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When Kirschner wires are used in fixation of a dislocated sternoclavicular joint, disappearance of a wire beneath the skin demands urgent attention.
A motorcyclist aged 36 was involved in a road traffic accident and sustained a grade III anterior dislocation of the right clavicle at the sternoclavicular joint. He underwent open reduction and internal fixation with two straight Kirschner wires (K-wires). For three weeks after fixation, serial chest radiographs confirmed satisfactory reduction with the K-wires in a good position. In the fourth week, he sought advice from the accident and emergency department because he could see only one of the K-wires over his clavicle. He was symptom-free but chest X-rays and CT scans indicated that one of the K-wires had migrated to the anterior mediastinum (Figures (Figures11 and and2).2). A median sternotomy was performed and the K-wire was easily removed. It had passed anterior to the brachiocephalic vein and headed inferiorly, with its tip coming to lie adjacent to and abutting the aortic arch. There was no active bleeding, but a small tear in the adventia of the aorta was repaired with 4/0 prolene. The patient recovered without incident.
Metallic orthopaedic fixation devices (pins and wires) have been used since the 1930s, but the incidence of migration is unknown. Reviewing all reported cases from 1943 to 1981 Lyons and Rockwood1 found 47 instances of wire migration, with the wire migrating to a major vascular structure in 17. It is noteworthy that, in 21 of the 47, the wire had been used for internal fixation of a dislocated sternoclavicular joint.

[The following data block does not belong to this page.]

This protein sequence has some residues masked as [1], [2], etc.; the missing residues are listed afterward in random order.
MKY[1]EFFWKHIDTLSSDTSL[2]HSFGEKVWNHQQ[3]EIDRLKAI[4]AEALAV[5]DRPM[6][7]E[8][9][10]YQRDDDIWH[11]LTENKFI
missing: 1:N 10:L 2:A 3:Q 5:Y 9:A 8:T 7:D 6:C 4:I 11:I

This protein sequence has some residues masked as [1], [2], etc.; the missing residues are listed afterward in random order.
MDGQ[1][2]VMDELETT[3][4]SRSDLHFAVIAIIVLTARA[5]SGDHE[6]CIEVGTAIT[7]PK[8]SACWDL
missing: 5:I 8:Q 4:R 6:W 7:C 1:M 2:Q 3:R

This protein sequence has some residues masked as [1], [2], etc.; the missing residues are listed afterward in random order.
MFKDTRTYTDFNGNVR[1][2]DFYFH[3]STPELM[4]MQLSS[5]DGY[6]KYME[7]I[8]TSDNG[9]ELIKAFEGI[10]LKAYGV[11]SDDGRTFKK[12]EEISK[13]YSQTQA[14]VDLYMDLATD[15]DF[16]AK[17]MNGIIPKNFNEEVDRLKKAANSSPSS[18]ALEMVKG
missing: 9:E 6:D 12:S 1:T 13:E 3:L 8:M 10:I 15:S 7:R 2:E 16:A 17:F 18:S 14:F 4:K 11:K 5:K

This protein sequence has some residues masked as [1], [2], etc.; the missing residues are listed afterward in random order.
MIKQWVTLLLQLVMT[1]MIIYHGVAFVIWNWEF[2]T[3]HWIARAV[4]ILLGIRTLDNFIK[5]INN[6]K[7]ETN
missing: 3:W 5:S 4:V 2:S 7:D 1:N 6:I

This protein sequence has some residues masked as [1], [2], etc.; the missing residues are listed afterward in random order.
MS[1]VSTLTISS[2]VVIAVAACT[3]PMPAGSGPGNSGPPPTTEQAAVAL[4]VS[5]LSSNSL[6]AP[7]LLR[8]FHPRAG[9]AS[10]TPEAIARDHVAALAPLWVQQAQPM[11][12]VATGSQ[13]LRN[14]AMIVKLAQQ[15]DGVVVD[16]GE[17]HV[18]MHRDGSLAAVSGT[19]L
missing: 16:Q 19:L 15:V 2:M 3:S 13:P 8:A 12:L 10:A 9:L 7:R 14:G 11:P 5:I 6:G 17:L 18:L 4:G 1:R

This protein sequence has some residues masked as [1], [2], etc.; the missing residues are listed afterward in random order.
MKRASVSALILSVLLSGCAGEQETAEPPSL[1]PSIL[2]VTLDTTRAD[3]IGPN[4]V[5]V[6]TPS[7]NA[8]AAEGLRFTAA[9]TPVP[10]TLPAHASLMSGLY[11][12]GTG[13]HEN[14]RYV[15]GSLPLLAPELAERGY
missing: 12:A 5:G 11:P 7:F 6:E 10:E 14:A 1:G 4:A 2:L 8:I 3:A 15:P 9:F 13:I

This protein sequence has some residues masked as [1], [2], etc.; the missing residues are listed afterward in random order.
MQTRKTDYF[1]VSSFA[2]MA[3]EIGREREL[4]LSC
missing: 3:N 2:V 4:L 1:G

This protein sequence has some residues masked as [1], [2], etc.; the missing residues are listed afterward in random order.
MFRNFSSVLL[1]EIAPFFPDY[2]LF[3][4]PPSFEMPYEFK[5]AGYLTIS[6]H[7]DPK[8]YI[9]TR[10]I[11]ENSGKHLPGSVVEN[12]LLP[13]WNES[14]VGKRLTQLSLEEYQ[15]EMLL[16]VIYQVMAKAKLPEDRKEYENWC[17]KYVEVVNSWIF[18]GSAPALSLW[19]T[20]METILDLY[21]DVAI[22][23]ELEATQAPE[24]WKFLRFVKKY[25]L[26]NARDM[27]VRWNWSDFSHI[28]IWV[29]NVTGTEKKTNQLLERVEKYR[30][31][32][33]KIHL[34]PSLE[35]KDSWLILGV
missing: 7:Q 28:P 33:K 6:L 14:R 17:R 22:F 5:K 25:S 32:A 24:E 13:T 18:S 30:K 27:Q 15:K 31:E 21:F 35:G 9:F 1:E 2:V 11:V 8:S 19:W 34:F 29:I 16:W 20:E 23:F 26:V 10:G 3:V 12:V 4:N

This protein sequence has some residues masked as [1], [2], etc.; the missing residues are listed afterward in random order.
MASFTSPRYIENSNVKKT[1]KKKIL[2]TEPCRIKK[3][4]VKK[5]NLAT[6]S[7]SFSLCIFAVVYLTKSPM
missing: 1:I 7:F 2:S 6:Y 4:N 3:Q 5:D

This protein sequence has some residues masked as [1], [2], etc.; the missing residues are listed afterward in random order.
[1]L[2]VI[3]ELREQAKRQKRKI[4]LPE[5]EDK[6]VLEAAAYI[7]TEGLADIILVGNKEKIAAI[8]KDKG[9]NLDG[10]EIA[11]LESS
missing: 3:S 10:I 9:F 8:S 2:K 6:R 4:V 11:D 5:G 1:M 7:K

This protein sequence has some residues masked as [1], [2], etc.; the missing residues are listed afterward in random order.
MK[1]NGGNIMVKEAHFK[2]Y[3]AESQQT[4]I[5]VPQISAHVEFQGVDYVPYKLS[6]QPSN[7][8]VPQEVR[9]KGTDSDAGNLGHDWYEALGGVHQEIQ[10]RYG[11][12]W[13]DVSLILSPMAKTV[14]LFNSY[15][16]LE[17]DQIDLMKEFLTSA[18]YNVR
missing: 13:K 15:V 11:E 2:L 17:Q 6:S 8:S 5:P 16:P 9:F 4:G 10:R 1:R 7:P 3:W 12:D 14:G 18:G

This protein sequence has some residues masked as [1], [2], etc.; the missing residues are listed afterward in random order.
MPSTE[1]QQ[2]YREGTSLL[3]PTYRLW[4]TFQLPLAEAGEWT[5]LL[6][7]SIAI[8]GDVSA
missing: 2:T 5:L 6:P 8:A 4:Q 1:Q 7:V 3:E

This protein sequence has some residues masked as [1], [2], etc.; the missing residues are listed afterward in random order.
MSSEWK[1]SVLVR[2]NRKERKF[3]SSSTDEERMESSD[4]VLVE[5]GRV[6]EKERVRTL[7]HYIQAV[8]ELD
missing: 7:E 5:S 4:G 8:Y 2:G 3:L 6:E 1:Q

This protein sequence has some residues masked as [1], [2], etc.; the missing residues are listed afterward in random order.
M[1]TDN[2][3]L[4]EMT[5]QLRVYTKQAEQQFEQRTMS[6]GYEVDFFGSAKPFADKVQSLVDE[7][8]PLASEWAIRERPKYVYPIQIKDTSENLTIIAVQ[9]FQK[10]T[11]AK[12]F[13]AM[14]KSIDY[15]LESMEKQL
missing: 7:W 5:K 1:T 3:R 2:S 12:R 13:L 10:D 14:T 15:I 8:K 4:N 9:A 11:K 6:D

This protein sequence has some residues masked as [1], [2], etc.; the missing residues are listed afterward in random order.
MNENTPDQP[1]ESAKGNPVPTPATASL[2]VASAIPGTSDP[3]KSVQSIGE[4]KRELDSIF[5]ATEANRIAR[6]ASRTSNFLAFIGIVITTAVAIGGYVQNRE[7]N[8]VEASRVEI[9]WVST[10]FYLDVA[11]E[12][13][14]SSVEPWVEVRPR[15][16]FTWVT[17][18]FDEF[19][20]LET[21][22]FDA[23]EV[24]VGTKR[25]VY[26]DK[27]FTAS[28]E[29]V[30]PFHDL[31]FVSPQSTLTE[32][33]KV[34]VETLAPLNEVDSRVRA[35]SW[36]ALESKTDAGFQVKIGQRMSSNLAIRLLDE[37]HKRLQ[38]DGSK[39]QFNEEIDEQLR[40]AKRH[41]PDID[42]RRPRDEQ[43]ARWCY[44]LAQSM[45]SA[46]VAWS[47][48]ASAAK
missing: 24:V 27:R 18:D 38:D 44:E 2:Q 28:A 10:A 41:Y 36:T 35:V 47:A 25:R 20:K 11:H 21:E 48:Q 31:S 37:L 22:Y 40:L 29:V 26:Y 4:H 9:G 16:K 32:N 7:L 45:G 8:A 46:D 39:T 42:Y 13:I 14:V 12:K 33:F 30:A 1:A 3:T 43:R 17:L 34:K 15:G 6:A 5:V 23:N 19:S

Why should K-wires, used in this way, migrate into the thorax? Theories include muscle action, the great freedom of movement of the shoulder, negative intrathoracic pressures associated with respiration, regional resorption of bone, gravitational force and even capillary action1,2. Migration of K-wires has been reported as early as the day after fixation and as late as 21 years. Usually the process causes no symptoms, as here. Intrathoracic migration of wires or pins to heart3, lung4, aorta1 and almost every other intrathoracic blood vessel has been reported. They can also migrate elsewhere—for example, to the spleen (which a K-wire reached from the right shoulder within 12 hours)5 and the spinal canal6. The type of wire, smooth, threaded or bent, seems not to be a factor in incidence.
The most important step in preventing this potentially lethal complication is to bend the exposed part of the wire/pin after fixation. However, this does not guarantee safety since wires sometimes migrate after breakage2. Close clinical follow-up with frequent postoperative radiographs has been recommended, but in the case here routine radiographs showed no sign of migration in the three weeks after fixation—i.e. it can happen quickly. In this case the exposed part of the wire had not been bent.
Once intrathoracic migration of a K-wire is recognized, urgent removal is mandatory. Fatalities from wire migration have all been related to catastrophic cardiovascular events, and one patient died while awaiting elective thoracotomy. A CT scan of the chest will help determine the surgical approach. Sternotomy is preferable to thoracotomy in patients with suspected cardiac or intrapericardial vascular injury3. Video-assisted thoracoscopy may also have a role, though experience has been mixed and an open procedure has often proved necessary7.
Since there is an increasing trend towards internal fixation of dislocated sternoclavicular joints, surgeons and others need to be aware of this potentially lethal complication.